Tiny bugs may help save hemlocks from extinction

Twenty years ago, hikers making their way up the Cascade Falls trail in Giles County, Va., were shaded by massive old-growth hemlock trees that sprouted from the banks of Little Stony Creek. The evergreens not only cooled the forest air, they provided shade to the native brook trout and a place for songbirds to nest.

But during the last two decades, the hemlocks were cut down as an invasive insect, the hemlock woolly adelgid, infected and killed the evergreen trees that are a cornerstone of the forest ecosystem. The same scenario played out in woods from Vermont to Georgia as the hemlock woolly adelgid and its signature fluffy white masses expanded their deadly range and threatened to change the composition of forests across the eastern United States.

Scott Salom isn’t going to sit by and watch that happen.

Salom, a professor of entomology in the College of Agriculture and Life Sciences, has worked for years to develop ways to combat the woolly adelgid and save the trees.

   

Entomology graduate student Katlin Mooneyham of Wilmington, N.C., at left, and research technician Emily Lawrence use a "beat sheet" to collect and count beetles in hemlock trees. Entomology graduate student Katlin Mooneyham of Wilmington, N.C., at left, and research technician Emily Lawrence use a "beat sheet" to collect and count beetles in hemlock trees.

In 2013, he and his team of researchers released one of the hemlock woolly adelgid’s predators from its native habitat in Japan into the woods in Virginia and West Virginia. If all goes as planned, the beetle will be another tool that resource managers will have to save the treasured trees.

“We don’t want to lose the hemlocks, and we have to explore every avenue we can to save them,” Salom said. “This is a battle we feel compelled to take on.”

The Laricobius osakensis beetle was discovered in Japan in 2005, where it was feasting on the hemlock woolly adelgid and keeping its population in check. Salom obtained a permit from the U.S. Department of Agriculture to bring the beetles to Virginia Tech, where they were under quarantine for six years. During that time, he did a series of tests to ensure that the beetle wouldn’t harm other native species and would indeed go after the hemlock woolly adelgid.

In 2010, Salom got approval to release the beetles. In fall 2012, his team placed 500 into two sites where the adelgids were wreaking havoc. In 2013, 6,000 beetles were released at five additional sites, adding Maryland and Pennsylvania to the state lists.

Since then, Katlin Mooneyham, an entomology graduate student from Wilmington, N.C., has been making trips to the field, where she is sampling the trees to see how many of the beetles survived. She then takes them back to the Virginia Tech insectary, where she works with others to rear the next generation of beetle larvae that will then be released back into the wild. The insectary has the capability of producing about 25,000 beetles a year.

So far, the project is succeeding in that  the beetles are adapting to the new climate and reproducing on their own in the wild.

   

The Laricobius osakensis beetle The Laricobius osakensis beetle was discovered in Japan in 2005, where it was feasting on the hemlock woolly adelgid.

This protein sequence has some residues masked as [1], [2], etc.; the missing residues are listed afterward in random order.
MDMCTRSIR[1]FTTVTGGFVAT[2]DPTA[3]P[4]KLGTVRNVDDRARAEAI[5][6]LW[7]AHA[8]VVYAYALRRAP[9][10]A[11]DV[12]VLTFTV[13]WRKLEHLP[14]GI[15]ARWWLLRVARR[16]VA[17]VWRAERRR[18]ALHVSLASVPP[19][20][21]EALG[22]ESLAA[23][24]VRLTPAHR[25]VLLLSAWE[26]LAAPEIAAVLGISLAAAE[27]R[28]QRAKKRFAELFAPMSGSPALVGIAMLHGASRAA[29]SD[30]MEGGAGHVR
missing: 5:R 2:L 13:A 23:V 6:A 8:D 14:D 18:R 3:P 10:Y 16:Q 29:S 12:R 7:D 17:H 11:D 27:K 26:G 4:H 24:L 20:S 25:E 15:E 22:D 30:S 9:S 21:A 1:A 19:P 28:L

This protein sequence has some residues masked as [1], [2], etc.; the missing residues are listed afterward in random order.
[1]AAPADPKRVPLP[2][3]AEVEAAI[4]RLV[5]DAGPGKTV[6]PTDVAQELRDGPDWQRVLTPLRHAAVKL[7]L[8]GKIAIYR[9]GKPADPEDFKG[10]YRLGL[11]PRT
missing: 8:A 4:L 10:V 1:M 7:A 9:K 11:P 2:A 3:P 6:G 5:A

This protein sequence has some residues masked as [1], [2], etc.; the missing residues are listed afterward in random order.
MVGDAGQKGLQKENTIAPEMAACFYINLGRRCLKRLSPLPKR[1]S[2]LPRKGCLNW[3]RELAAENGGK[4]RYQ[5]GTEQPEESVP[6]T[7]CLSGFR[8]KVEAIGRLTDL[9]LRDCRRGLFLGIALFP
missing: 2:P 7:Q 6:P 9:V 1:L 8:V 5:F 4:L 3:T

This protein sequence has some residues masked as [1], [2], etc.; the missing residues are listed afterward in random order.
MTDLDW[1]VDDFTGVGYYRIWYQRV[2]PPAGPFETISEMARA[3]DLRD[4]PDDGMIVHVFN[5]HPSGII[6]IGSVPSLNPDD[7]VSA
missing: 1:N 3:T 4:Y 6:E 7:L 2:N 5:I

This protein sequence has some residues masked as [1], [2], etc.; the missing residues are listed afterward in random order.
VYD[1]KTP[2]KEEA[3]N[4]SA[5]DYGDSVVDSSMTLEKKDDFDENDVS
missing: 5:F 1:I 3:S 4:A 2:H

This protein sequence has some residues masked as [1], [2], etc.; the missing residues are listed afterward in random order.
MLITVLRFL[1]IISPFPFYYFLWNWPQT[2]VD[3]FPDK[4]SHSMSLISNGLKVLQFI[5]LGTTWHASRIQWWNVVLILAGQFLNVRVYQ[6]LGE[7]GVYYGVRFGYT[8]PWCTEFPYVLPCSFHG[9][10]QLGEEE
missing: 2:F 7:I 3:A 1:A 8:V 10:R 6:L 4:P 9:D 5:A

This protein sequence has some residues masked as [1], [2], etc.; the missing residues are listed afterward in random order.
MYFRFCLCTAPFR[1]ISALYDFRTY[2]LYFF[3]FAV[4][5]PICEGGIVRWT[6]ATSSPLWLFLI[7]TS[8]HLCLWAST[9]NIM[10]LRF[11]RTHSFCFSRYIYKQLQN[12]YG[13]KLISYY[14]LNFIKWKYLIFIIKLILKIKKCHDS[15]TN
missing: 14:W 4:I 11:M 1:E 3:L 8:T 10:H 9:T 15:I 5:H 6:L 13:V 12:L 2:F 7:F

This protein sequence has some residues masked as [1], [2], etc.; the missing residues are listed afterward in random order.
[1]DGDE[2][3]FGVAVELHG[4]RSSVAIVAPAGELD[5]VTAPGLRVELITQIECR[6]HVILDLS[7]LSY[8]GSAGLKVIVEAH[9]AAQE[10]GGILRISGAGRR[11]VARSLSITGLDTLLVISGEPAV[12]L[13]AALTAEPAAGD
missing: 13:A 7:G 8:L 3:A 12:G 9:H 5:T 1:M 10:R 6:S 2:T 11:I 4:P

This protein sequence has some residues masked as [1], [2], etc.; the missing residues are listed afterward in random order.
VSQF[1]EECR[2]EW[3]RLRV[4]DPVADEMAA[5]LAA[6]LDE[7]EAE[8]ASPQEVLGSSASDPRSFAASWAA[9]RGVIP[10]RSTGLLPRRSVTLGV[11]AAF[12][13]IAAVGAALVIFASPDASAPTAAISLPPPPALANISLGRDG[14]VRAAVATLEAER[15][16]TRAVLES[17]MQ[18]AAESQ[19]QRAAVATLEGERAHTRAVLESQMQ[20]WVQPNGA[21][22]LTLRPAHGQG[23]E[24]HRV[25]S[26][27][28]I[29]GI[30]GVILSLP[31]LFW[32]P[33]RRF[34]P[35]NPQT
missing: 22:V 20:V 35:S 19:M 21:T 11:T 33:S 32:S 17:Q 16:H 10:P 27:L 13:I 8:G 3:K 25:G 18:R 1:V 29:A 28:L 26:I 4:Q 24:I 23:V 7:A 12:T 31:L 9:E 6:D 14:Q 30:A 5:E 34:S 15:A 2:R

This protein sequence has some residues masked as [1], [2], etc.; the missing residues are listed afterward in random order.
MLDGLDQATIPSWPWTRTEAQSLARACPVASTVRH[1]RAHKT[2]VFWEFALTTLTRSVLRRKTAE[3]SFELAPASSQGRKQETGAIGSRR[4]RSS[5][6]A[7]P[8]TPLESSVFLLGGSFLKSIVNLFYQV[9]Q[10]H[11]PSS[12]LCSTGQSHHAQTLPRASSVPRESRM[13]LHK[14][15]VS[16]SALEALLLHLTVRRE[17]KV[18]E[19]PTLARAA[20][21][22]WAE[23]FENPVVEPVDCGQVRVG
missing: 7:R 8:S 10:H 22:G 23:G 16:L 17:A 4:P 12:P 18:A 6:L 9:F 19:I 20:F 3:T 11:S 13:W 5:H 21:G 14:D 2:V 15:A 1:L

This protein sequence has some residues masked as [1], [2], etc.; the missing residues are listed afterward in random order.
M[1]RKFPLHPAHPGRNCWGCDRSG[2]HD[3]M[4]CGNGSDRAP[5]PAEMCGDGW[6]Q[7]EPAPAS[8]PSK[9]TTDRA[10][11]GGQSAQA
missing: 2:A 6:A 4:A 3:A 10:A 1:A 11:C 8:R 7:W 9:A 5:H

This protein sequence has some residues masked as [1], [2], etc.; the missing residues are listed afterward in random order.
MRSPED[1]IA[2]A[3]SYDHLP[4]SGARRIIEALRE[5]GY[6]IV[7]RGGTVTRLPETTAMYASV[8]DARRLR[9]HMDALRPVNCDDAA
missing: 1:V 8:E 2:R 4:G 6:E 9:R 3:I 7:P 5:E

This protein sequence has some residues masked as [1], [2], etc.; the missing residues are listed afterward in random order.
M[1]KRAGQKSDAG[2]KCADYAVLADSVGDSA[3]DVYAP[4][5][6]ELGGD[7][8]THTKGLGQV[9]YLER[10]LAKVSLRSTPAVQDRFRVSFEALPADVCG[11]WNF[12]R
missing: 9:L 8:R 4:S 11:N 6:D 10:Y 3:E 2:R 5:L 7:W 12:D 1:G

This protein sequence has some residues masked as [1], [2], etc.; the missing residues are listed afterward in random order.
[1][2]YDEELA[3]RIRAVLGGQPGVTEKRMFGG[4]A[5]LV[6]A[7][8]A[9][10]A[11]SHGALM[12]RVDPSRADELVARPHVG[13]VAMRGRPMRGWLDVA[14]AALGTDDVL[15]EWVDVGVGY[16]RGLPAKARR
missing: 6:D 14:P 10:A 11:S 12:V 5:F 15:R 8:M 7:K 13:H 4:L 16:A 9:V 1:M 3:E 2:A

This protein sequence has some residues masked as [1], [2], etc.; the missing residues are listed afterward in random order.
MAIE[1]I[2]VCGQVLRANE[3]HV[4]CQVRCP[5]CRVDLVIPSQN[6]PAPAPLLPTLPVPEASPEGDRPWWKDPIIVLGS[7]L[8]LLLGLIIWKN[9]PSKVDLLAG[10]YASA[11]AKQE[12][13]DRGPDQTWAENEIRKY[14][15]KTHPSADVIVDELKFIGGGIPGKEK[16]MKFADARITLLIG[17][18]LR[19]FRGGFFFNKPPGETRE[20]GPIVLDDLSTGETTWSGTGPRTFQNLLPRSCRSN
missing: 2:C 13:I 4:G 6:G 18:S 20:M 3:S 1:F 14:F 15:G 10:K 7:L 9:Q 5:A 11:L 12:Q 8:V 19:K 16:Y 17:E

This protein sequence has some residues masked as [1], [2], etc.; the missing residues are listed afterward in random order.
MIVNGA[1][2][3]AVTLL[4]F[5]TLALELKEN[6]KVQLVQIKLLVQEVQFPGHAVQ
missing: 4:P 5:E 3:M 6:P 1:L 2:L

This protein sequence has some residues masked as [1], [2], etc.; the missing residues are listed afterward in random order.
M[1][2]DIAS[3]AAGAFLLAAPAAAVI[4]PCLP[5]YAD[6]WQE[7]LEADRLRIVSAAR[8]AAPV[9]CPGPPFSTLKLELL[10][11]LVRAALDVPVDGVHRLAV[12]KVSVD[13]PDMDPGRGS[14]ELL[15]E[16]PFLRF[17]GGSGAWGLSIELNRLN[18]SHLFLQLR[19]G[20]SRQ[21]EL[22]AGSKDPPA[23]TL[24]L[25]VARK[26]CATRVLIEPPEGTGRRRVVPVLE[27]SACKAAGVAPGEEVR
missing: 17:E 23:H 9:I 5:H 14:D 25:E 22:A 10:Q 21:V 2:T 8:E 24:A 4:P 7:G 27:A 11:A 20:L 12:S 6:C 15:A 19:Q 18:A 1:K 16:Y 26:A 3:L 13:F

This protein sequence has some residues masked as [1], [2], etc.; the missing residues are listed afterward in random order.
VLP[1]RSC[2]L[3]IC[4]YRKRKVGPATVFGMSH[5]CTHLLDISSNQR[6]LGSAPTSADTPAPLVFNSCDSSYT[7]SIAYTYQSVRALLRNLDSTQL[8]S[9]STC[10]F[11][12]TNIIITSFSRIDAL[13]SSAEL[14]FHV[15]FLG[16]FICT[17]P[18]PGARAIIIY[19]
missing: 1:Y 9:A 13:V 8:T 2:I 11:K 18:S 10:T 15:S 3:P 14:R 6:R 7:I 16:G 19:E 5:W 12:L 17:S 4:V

But this one beetle is not going to be the salvation of all hemlocks, Salom said. It’s one of many tools under development that when used  in concert with others may help save the trees.

In 2003, Salom released another type of beetle from the western United States into the forests of Virginia. Since the program’s inception, more than 200,000 of those beetles have been put into the wild. He is also working with other researchers to develop chemical treatments used in conjunction with the predator beetles that they hope will help the trees fight off adelgid infestations.

As a keystone species of the ecosystem, hemlocks play a large role in how the forests function. They provide shade and cool the woods, create habitat for birds and bugs, and influence what other plants will grow nearby.

“What we lose is a beautiful ecosystem that can’t be replaced,” Salom said of the potential loss of hemlocks. “Once we lose this tree, there are no other trees that can replace it.”

  • For more information on this topic, contact Zeke Barlow or 540-231-5417.

Eastern hemlocks: At a glance

  • Can live for up to 800 years, but most remaining old-growth trees are more than 300 years old
  • Grows up to 150 feet tall
  • State tree of Pennsylvania
  • Called “Redwood of the East”
  • Bark historically used to tan leather
  • Wood is sometimes used for railroad ties but generally thought of as too knotty for timber use
  • Needles can be made into a tea

About the wooly adelgid

  • Kills hemlocks when it feeds on the needles, disrupting the tree’s nutrient flow and causing the tree to starve to death in three to five years
  • Originally from Japan, where native beetles keep it in check
  • Came to eastern U.S. in the early 20th century
  • Spreads via birds and wind and as a hitchhiker on ornamental plants
  • Is responsible for killing more than 80 percent of the hemlocks in the Shenandoah National Park
  • “Wool” is a protective coating for the insect, which feeds on the nutrient storage cells at the base of the hemlock needles

Related links

Share this

 

Share